Creation Care and Climate Change

There is no inherent reason for a scientist to not be a Christian, nor for a Christian to care deeply about the creation.

From the Harvard Divinity Bulletin: The Greening of Jesus by Mark Pinsky.

Riding the train down to London last summer, after a two-week fellowship session on science and religion at the University of Cambridge, I noticed an article in the Independent newspaper about a new book which reinforced that notion of an increasingly irreligious Europe. It is true that outward signs of faith—apart from biblical passages emblazoned on London’s famed red double-decker buses by—are difficult to come by.

But I found deeply felt Christianity alive and well in an unlikely setting: the academy’s scientific community. To many, this may seem counterintuitive. The evangelical theologian Alister McGrath told us he once believed that “science was the ally of atheism.” Yet among our other lecturers at the Templeton-Cambridge program were major figures in science, from cosmologists to biologists to particle physicists, who pronounced themselves believers. Of course, given the interests of the late Sir John Templeton, who endowed the fellowships, in the relationship between science and religion, this should not have been surprising.

Still, these towering figures—Simon Conway Morris, John Polkinghorne, Sir Brian Heap, Sir John Houghton—characterized themselves as evangelicals as well. Polkinghorne, author of Science and Theology, preaches at a Cambridge church on weekends. To be sure, these are evangelicals of a particular sort. By and large, they reject creationism and intelligent design, embracing the concept of “theistic evolution,” a God-created, billions-years-old universe. None numbered themselves among any of the apocalyptic American evangelical tribes of arrogant dominionists or fanciful premillennial dispensationalists of the “Left Behind” stripe.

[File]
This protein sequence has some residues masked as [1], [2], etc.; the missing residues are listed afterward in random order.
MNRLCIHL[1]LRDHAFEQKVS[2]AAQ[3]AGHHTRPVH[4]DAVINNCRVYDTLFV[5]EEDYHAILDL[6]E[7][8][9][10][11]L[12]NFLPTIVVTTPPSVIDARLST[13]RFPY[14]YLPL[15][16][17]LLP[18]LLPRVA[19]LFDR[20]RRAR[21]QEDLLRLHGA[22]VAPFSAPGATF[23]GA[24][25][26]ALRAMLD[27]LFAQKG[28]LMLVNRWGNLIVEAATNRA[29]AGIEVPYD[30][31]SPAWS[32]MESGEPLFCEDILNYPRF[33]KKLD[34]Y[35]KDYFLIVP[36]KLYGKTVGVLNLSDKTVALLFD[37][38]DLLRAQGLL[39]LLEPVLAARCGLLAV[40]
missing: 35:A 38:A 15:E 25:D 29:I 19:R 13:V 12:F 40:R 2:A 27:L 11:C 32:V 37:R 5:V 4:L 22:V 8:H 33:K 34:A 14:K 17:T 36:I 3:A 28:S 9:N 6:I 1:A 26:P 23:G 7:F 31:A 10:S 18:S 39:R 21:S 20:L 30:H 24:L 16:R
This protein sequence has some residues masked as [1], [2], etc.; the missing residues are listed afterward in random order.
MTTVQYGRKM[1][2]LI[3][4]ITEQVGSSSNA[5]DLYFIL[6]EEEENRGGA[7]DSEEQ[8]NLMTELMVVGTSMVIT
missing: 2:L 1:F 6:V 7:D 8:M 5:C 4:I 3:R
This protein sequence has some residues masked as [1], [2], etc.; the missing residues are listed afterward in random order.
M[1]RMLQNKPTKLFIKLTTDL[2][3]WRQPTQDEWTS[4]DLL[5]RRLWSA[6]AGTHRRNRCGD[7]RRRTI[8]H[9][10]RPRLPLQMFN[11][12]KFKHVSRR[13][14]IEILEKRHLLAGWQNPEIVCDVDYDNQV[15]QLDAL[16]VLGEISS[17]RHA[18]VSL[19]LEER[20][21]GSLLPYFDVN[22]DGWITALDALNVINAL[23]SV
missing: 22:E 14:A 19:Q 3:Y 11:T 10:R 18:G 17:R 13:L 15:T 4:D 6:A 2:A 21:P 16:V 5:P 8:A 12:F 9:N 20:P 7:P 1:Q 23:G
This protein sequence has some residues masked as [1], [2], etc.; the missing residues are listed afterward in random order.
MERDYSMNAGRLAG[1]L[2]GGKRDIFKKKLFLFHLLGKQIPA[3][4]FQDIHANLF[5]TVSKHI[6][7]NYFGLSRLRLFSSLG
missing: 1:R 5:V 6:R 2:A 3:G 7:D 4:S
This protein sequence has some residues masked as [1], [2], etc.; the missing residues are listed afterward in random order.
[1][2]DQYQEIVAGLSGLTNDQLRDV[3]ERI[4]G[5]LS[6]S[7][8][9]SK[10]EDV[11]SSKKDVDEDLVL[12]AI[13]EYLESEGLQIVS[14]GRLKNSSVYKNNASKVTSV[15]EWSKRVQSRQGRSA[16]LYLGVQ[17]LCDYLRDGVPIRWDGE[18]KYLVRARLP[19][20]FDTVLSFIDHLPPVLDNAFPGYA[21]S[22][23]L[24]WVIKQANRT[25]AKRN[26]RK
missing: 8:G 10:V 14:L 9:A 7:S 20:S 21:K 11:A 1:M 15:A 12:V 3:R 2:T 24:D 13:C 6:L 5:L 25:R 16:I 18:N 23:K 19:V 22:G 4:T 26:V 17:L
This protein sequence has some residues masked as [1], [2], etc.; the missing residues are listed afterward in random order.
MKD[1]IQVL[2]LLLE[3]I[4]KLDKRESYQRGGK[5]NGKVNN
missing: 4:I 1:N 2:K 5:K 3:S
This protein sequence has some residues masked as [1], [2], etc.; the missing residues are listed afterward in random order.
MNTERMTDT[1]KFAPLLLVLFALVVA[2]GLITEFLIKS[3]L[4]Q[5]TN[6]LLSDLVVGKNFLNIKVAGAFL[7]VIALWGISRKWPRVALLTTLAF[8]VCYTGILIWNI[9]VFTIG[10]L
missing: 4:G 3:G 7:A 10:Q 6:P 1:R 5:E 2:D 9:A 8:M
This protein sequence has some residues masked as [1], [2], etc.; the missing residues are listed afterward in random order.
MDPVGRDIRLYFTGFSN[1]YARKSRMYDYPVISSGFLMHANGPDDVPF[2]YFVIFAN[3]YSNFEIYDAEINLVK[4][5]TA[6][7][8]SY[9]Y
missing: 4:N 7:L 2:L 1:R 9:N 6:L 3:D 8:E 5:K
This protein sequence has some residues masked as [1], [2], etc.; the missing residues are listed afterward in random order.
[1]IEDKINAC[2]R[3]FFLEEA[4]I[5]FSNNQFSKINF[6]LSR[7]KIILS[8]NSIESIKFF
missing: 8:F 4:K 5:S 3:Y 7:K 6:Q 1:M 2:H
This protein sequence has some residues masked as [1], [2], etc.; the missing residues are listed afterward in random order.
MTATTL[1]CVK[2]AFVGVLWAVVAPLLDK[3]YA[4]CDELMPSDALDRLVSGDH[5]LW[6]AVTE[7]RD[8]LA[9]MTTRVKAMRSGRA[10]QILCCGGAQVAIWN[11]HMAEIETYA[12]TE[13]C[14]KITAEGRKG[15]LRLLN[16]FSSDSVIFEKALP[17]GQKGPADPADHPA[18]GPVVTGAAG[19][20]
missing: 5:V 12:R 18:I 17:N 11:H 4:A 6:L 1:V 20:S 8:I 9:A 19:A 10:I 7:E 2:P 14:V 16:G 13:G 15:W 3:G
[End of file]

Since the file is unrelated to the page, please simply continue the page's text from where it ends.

[emphasis added]

The article goes on to describe the increasing acceptance of man-made global warming in the Evangelical community, led by Evangelical Christians such as Sir John Houghton, former head of the British Meteorological Office.

The Harvard divinity school is hardly a bastion of Evangelicalism, the article contains a good description of what is going on.

HT: Crunchy Con

Grace and Peace

One thought on “Creation Care and Climate Change

  1. Tim Helble

    Something hit me about this the other week when I was thinking about that famous scene in “An Inconvenient Truth” when Al Gore is up in the cherry picker next to the graphic showing 650,000 years of earth temperature and atmospheric CO2. The young earth creationist believes the earth is 6,000 to maybe 10,000 years old, so when the YEC sees Al Gore talking about 650,000 years of data, he says to himself “well, we know that millions and millions of years stuff is baloney, therefore this global warming stuff must also be baloney.” Therefore, so many American Christians are totally unconcerned about climate change.

    Compounding the problem at the other end of the time scale is premillenial dispensationalism – the attitude of so many Christians is “why worry about the environment, Jesus is coming back soon anyway” (an exact quote of a cousin of mine).

    Martin and Vaughn have written a thought provoking book on the relationship between Genesis and Revelation – I bought a bunch of copies at


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